You can never have too many perennials. You’ll be appreciating their many colours and shapes… Read more
Pruning perennials: why, when and how
Pruning perennials gives them light and space. Early spring is the time to do this; think of it as giving your perennials a spring cleaning. But don’t worry: it’s as easy as pie.
A helping hand
Pruning is nothing more than getting rid of last season’s dead stems and leaves. Some plants have already lost them and they’re lying on the ground. Others, such as Barrenwort (Epimedium) and Hardy Jerusalem Sage (Phlomis) will need a helping hand. Use pruning shears or a hedge trimmer to trim dead stems and leaves down to just above the ground.
Choosing the right time to prune is important when pruning perennials. Leave the foliage undisturbed in autumn; this will protect the plant from bad weather in winter. The best time to prune starts in March. Just be sure that it’s not going to freeze. Also be careful not to damage new shoots. These little shoots will produce mature plants – often larger than ever before! If possible, don’t remove the foliage you’ve pruned away. It will break down on its own and enrich the soil.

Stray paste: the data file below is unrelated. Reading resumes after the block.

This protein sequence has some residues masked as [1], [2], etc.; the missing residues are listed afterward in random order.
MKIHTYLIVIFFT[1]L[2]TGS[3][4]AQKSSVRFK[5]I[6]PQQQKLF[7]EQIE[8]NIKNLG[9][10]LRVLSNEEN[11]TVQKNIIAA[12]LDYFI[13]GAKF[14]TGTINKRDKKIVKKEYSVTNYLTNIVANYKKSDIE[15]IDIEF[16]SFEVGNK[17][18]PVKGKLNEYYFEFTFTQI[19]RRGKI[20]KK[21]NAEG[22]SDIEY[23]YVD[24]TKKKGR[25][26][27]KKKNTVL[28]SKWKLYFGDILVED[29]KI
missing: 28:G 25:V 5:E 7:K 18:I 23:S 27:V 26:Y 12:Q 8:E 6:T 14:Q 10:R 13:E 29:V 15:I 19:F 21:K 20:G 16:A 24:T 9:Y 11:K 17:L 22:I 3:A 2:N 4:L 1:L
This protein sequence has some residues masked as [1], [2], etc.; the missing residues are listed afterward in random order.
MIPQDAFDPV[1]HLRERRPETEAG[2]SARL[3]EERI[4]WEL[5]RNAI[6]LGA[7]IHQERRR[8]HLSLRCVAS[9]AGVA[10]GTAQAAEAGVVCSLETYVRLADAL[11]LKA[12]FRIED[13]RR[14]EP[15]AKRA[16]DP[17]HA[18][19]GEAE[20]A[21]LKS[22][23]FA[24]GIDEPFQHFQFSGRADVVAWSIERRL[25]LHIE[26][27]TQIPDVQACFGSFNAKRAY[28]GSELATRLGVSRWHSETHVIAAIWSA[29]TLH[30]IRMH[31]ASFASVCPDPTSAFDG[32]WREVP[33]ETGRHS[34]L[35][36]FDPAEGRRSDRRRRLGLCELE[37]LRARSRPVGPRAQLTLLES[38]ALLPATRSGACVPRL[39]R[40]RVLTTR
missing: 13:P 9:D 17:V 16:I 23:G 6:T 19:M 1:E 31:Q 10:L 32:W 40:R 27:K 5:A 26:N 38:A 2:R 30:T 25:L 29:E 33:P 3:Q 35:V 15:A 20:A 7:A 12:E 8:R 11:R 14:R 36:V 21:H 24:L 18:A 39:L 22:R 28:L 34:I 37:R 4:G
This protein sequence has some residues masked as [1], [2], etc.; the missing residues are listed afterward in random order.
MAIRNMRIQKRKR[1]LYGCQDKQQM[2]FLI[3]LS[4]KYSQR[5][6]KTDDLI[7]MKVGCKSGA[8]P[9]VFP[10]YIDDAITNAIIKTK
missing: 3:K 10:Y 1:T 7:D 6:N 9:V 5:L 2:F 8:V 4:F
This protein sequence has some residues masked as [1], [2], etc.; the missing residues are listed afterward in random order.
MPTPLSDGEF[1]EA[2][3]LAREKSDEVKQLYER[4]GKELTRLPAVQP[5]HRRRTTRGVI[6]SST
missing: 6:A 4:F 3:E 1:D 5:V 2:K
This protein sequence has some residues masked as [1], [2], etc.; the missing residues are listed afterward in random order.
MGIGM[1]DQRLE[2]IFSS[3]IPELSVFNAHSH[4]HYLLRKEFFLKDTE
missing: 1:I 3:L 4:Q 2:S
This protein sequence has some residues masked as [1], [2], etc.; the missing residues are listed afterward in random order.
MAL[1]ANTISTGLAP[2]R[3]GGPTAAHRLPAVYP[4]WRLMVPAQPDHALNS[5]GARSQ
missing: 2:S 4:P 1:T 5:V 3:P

Evergreen plants that still look good don’t have to be pruned. Ferns and ornamental grasses that don’t look that attractive can be cut down to about 10 centimetres above the ground. Remove unattractive leaves from plants like Christmas Rose (Helleborus orientalis) or Elephant-eared Saxifrage (Bergenia). They will then look fresh again. Ivy (Hedera) can be pruned at any time of the year, even with an electric hedge trimmer if necessary. It will grow more densely after pruning. Lavender (Lavandula) should be pruned down to just above the bare woody stems in late March/early April; leaves will emerge on the green shoots.
Did you know about summer pruning? Actually, this is a form of deadheading: frequently removing faded flowers encourages the plant to invest its energy in producing new flowers.